The Cuisine of the Southern United States: Origins and History (Part II)



European Influence

European influences are profusely evident across the United States, impacting aspects like architecture, religion, language, politics, and of course, cuisine. France, Great Britain, and Spain spent about 200 years jostling for control over lands, often clashing with each other and indigenous peoples.

In 1776, the United States entered the fray, emerging as another formidable contender. It wasn't until the late 19th century that the U.S. acquired its vast territorial expanse we know today, with Alaska and Hawaii joining the union in 1959.

The Spanish Colonizers

Spaniards were the earliest European colonizers in the United States (disregarding the Vikings, who didn't establish permanent settlements). During the colonial period (1492-1832), nearly two million Spaniards settled in the U.S. Following this era (1850-1950), another 3.5 million immigrated, laying roots across the New World.

At its zenith in the late 18th century, Spain's empire stretched from the southernmost parts of Chile and Argentina, along the west coast of South America, encompassing much of Central America, about 70% of North America's landmass, and a narrow strip of western Canada. This explains why the mother tongues in South and Central America are primarily Spanish variants.
St. Augustine, on Florida's west coast, holds the title of the oldest city in the continental U.S., founded by early Spanish settlers. Many earlier colonies were established south of the current U.S. border in present-day Mexico, the Canary Islands, Peru, and other warm locales of South and Central America.

From there, many ventured north in search of thriving civilizations, fertile lands, and freedom from religious persecution.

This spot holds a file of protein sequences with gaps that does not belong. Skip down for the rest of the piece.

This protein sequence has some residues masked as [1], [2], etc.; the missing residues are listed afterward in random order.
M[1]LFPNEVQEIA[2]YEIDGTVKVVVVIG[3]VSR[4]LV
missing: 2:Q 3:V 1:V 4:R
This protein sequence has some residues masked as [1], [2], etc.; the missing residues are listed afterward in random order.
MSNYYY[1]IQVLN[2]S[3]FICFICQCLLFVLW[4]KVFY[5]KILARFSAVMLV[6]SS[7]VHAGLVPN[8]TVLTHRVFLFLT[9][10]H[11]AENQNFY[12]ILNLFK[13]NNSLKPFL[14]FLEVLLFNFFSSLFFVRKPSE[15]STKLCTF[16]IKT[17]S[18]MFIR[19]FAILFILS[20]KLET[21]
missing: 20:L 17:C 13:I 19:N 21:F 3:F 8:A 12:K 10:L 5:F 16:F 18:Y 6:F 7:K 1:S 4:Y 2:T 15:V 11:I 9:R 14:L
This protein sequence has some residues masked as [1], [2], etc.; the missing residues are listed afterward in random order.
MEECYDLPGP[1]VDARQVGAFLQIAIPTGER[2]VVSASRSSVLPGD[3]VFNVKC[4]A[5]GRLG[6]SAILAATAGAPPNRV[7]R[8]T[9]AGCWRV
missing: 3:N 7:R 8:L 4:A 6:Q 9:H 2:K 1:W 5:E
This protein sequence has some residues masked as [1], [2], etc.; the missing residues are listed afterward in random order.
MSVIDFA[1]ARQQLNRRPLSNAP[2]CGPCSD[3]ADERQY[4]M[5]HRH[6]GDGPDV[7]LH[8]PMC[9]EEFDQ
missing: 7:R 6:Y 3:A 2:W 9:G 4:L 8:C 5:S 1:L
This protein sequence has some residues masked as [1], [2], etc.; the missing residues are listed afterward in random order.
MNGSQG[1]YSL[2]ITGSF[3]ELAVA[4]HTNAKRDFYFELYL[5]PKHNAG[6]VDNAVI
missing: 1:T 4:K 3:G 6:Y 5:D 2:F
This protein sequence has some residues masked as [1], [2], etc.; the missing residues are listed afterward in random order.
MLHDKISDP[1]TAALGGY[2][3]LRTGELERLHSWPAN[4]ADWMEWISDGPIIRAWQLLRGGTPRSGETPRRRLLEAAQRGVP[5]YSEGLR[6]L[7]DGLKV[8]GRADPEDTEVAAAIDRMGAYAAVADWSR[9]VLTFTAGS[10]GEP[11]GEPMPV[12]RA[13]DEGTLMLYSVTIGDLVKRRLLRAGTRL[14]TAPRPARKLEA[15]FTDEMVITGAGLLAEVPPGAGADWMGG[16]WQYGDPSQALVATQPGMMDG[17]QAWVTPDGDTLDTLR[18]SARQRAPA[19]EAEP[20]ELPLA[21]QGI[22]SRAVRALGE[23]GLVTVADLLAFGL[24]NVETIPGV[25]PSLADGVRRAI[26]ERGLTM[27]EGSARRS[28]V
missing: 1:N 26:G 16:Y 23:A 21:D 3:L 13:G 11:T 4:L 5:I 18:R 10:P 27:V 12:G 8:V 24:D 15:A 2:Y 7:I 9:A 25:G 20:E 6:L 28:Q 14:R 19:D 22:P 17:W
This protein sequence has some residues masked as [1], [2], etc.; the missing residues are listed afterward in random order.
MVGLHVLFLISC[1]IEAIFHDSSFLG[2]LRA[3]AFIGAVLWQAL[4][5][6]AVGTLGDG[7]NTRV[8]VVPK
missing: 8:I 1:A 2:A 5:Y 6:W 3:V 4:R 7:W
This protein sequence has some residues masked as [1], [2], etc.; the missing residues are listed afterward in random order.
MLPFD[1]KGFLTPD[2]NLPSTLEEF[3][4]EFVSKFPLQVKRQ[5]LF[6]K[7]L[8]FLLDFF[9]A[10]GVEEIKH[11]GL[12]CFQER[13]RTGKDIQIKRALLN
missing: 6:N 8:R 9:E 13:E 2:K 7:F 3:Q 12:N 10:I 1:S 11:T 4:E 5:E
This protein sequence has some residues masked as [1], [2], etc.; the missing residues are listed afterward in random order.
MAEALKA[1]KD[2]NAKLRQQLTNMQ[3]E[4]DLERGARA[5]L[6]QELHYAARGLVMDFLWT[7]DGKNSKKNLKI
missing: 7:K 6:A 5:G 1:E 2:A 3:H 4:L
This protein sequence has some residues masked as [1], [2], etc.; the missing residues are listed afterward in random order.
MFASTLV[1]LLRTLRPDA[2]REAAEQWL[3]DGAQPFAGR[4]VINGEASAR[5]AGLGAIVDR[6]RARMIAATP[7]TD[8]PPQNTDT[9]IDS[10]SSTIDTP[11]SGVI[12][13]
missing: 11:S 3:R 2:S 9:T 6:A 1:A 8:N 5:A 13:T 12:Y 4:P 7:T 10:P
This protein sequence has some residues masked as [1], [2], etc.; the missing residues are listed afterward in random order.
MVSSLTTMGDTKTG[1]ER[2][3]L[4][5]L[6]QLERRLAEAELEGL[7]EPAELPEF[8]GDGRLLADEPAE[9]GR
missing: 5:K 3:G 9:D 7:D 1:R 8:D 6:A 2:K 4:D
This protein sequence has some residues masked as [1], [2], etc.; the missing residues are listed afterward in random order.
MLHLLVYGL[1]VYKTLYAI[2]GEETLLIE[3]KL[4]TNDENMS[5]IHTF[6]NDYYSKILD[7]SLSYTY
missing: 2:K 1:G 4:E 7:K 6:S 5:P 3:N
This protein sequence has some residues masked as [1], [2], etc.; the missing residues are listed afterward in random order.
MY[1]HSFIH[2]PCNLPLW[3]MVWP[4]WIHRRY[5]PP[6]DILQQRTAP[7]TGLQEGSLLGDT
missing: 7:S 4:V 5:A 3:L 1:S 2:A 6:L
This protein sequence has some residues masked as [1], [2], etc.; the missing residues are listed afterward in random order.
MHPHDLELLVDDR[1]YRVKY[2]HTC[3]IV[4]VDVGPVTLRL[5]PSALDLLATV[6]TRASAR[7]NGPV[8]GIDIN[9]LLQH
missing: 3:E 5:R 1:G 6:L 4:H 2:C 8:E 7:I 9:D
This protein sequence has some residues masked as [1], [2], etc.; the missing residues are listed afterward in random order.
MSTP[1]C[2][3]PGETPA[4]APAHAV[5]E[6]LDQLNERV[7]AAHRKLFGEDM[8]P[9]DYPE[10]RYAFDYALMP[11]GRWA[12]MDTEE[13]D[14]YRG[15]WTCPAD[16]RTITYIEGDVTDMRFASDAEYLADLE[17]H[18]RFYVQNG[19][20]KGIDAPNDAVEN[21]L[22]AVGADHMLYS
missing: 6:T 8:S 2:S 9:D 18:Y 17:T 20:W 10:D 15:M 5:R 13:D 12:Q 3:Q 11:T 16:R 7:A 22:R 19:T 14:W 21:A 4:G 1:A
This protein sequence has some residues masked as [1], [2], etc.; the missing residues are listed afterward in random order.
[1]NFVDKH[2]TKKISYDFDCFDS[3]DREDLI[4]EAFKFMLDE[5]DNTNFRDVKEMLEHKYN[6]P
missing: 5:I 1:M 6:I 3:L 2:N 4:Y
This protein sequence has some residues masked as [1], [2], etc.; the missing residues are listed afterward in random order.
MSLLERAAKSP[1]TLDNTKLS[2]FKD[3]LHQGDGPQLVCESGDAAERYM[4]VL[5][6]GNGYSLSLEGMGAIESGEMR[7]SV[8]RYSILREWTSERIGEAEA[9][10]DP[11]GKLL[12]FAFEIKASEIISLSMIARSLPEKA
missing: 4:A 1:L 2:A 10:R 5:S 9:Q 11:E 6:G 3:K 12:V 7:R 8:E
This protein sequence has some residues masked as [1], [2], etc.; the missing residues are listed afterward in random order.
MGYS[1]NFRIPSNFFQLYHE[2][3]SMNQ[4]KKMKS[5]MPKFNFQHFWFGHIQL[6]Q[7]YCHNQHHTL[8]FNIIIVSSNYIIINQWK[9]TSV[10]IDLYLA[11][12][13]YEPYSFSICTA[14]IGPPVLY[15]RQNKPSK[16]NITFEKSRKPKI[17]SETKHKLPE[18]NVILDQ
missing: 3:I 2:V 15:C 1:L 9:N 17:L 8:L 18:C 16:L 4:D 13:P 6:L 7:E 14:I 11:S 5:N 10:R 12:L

Spanish culture remains ingrained in Southern cuisine. Just look at the similarities between paella and jambalaya. Interestingly, it's how American culture influenced Spanish cuisine that intrigues me more. Items like tomatoes, certain peppers, potatoes, corn, and cocoa (ingredients virtually unknown in Spain until the Columbian exchange) have been thoroughly integrated into Spanish culture and are now staples of their cuisine.

Mexican Influence

While Mexican influence predominantly shaped the cuisine of the southwestern states (Texas, Nevada, Arizona, and New Mexico), Texas is decidedly a deep Southern state and a significant one. Tex-Mex is a wildly popular culinary genre in the South, melding elements like chili and hot dogs, an American breakfast taco twist, and of course, the delectable margarita.






Native American Influence

Though it might not be immediately apparent, Native American culture has exerted one of the most profound influences on American life, continuing to this day. When Europeans sought to settle new lands, their livestock perished from diseases, and their wheat crops failed due to illnesses or unsuitable climate. Thus, settlements couldn't rely on grazing and hunting; agriculture was the only viable option.